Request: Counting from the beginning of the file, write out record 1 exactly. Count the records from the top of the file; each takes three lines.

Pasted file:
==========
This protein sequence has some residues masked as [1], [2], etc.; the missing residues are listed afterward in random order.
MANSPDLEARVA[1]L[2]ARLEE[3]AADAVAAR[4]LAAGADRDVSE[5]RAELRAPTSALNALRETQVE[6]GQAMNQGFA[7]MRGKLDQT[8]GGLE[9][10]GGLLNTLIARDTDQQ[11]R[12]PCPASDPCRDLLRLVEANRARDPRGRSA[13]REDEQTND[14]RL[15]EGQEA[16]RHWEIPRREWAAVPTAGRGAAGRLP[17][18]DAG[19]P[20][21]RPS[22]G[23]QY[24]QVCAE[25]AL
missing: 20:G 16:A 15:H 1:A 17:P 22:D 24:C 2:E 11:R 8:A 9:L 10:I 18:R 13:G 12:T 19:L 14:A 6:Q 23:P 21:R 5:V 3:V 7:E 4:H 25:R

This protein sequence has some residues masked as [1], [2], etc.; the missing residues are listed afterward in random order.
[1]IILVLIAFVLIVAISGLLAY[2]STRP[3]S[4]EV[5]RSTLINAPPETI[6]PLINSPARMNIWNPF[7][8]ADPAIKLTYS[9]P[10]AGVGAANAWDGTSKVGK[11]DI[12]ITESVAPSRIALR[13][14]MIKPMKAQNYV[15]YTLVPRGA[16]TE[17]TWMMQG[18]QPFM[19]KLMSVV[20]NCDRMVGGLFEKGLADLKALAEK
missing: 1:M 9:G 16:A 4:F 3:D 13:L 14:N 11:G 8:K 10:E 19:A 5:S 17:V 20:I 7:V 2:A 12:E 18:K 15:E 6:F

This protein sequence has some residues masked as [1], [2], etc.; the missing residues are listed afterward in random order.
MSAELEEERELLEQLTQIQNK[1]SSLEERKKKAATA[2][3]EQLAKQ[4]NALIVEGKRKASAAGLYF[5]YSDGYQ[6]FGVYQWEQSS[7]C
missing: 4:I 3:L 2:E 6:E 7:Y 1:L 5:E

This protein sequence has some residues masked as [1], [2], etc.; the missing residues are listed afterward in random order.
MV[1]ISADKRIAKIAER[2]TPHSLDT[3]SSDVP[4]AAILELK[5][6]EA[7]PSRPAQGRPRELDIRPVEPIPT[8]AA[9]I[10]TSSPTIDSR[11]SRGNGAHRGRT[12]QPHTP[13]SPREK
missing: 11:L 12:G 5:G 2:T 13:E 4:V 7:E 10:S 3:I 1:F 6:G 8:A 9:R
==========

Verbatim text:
This protein sequence has some residues masked as [1], [2], etc.; the missing residues are listed afterward in random order.
MANSPDLEARVA[1]L[2]ARLEE[3]AADAVAAR[4]LAAGADRDVSE[5]RAELRAPTSALNALRETQVE[6]GQAMNQGFA[7]MRGKLDQT[8]GGLE[9][10]GGLLNTLIARDTDQQ[11]R[12]PCPASDPCRDLLRLVEANRARDPRGRSA[13]REDEQTND[14]RL[15]EGQEA[16]RHWEIPRREWAAVPTAGRGAAGRLP[17][18]DAG[19]P[20][21]RPS[22]G[23]QY[24]QVCAE[25]AL
missing: 20:G 16:A 15:H 1:A 17:P 22:D 24:C 2:E 11:R 8:A 9:L 10:I 18:R 13:G 12:T 19:L 14:A 6:Q 23:P 21:R 5:V 3:V 7:E 4:H 25:R